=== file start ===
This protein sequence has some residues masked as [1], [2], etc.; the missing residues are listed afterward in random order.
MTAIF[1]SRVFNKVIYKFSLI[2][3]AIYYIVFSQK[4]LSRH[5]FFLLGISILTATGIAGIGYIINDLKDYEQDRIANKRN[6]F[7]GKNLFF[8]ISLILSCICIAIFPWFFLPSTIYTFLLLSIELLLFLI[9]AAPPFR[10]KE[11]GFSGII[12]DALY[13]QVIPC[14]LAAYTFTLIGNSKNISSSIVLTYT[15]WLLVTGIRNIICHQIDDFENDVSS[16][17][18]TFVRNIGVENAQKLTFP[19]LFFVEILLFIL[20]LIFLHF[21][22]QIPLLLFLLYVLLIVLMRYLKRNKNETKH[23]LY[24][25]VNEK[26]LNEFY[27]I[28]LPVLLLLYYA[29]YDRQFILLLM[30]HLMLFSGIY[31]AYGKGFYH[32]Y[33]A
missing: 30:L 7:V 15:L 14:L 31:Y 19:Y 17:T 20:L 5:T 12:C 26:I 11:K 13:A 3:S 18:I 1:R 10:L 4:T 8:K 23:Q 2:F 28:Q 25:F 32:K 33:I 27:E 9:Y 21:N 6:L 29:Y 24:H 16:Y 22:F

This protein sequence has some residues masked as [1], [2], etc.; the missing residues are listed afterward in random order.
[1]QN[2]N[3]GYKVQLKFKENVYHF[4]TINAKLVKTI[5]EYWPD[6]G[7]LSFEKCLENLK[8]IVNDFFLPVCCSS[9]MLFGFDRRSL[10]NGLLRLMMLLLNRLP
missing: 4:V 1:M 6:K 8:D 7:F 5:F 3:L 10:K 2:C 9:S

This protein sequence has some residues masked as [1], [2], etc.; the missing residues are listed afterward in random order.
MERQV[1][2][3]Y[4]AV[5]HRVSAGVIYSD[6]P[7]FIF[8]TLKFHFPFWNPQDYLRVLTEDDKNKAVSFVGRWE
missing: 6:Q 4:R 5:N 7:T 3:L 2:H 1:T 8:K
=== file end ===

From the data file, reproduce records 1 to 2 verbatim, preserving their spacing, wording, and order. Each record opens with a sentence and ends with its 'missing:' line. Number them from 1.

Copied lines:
This protein sequence has some residues masked as [1], [2], etc.; the missing residues are listed afterward in random order.
MTAIF[1]SRVFNKVIYKFSLI[2][3]AIYYIVFSQK[4]LSRH[5]FFLLGISILTATGIAGIGYIINDLKDYEQDRIANKRN[6]F[7]GKNLFF[8]ISLILSCICIAIFPWFFLPSTIYTFLLLSIELLLFLI[9]AAPPFR[10]KE[11]GFSGII[12]DALY[13]QVIPC[14]LAAYTFTLIGNSKNISSSIVLTYT[15]WLLVTGIRNIICHQIDDFENDVSS[16][17][18]TFVRNIGVENAQKLTFP[19]LFFVEILLFIL[20]LIFLHF[21][22]QIPLLLFLLYVLLIVLMRYLKRNKNETKH[23]LY[24][25]VNEK[26]LNEFY[27]I[28]LPVLLLLYYA[29]YDRQFILLLM[30]HLMLFSGIY[31]AYGKGFYH[32]Y[33]A
missing: 30:L 7:V 15:L 14:L 31:Y 19:Y 17:T 20:L 5:T 12:C 26:I 11:K 13:A 3:S 18:I 1:R 10:L 4:T 8:K 23:Q 2:F 28:Q 25:F 32:K 33:I 27:E 9:Y 21:N 6:L 29:Y 24:H 16:Y 22:F

This protein sequence has some residues masked as [1], [2], etc.; the missing residues are listed afterward in random order.
[1]QN[2]N[3]GYKVQLKFKENVYHF[4]TINAKLVKTI[5]EYWPD[6]G[7]LSFEKCLENLK[8]IVNDFFLPVCCSS[9]MLFGFDRRSL[10]NGLLRLMMLLLNRLP
missing: 4:V 1:M 6:K 8:D 7:F 5:F 3:L 10:K 2:C 9:S